Dr. Elhassadi Discusses the Outlook of Patients With p53-Mutated MCL

Ezzat Elhassadi, MD
Published: Wednesday, Jun 19, 2019



Ezzat Elhassadi, MD, consultant hematologist, Hematology Services, University Hospital Waterford, discusses the outlook of patients with p53-mutated mantle cell lymphoma (MCL).

Patients need to have their p53 protein intact in order to benefit from chemoimmunotherapy, the frontline standard in MCL, Elhassadi says. Having a mutation in p53 likely means patients won’t benefit from chemotherapy. Chemotherapy may initially debulk their disease, but patients will quickly relapse. That’s why these patients have a poor survival compared with the majority of patients with MCL.

The selective advantage of resistance clones—hitting the normal hematopoietic cells—allows expansion of resistance clones, Elhassadi adds. This in part explains why using targeted therapy as a second-line treatment will not work as effectively as in the frontline setting. Since there are data that suggest patients with p53 mutations won’t benefit from single-agent ibrutinib (Imbruvica), these patients likely need a combination approach upfront.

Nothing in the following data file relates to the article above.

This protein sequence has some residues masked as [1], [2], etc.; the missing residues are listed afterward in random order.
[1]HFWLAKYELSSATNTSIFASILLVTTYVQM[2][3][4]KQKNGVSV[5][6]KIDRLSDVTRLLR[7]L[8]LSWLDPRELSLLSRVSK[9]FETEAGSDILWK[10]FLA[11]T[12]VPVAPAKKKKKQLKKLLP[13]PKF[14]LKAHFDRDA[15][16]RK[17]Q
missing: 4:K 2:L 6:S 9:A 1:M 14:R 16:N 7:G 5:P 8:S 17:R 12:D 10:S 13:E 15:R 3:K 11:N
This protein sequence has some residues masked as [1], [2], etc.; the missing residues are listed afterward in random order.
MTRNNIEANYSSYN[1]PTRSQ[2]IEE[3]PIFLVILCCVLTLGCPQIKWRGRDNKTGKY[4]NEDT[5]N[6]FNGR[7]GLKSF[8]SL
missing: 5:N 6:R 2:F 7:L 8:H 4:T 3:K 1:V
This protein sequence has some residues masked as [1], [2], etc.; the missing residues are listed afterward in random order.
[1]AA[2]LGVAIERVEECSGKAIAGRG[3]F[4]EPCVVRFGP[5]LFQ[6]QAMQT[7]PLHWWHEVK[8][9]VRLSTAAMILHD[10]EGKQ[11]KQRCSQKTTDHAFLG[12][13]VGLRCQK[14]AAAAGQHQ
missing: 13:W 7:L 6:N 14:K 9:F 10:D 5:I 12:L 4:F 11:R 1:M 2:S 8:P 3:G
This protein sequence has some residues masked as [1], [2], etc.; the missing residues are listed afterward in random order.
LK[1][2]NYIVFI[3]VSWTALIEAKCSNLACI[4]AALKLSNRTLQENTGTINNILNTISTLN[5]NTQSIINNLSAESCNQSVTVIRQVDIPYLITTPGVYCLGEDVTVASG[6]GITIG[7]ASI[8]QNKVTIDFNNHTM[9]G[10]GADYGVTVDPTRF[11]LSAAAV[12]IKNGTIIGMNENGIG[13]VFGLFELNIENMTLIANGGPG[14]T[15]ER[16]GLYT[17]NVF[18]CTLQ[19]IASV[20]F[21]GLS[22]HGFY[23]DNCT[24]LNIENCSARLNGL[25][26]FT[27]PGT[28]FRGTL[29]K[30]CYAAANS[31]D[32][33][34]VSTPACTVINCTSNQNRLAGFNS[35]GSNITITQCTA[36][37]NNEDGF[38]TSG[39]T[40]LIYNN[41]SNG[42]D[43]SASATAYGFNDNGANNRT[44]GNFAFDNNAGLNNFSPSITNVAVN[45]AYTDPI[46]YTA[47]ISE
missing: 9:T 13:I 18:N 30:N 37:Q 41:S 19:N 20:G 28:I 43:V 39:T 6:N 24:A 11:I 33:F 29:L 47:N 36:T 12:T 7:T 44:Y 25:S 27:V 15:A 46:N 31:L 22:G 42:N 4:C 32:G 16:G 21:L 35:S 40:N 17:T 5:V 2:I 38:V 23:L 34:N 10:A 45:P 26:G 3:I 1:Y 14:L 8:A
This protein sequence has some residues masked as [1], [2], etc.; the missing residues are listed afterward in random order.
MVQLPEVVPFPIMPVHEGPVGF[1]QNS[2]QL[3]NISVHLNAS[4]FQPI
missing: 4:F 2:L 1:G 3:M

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Ezzat Elhassadi, MD, consultant hematologist, Hematology Services, University Hospital Waterford, discusses the outlook of patients with p53-mutated mantle cell lymphoma (MCL).

Patients need to have their p53 protein intact in order to benefit from chemoimmunotherapy, the frontline standard in MCL, Elhassadi says. Having a mutation in p53 likely means patients won’t benefit from chemotherapy. Chemotherapy may initially debulk their disease, but patients will quickly relapse. That’s why these patients have a poor survival compared with the majority of patients with MCL.

The selective advantage of resistance clones—hitting the normal hematopoietic cells—allows expansion of resistance clones, Elhassadi adds. This in part explains why using targeted therapy as a second-line treatment will not work as effectively as in the frontline setting. Since there are data that suggest patients with p53 mutations won’t benefit from single-agent ibrutinib (Imbruvica), these patients likely need a combination approach upfront.

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Online CME Activities
TitleExpiration DateCME Credits
Oncology Briefings™: Individualizing Treatment After Second-Line Therapy for Patients With mCRCAug 29, 20191.0
Community Practice Connections™: Immunotherapeutic Strategies with the Potential to Transform Treatment for Genitourinary CancersAug 29, 20191.0
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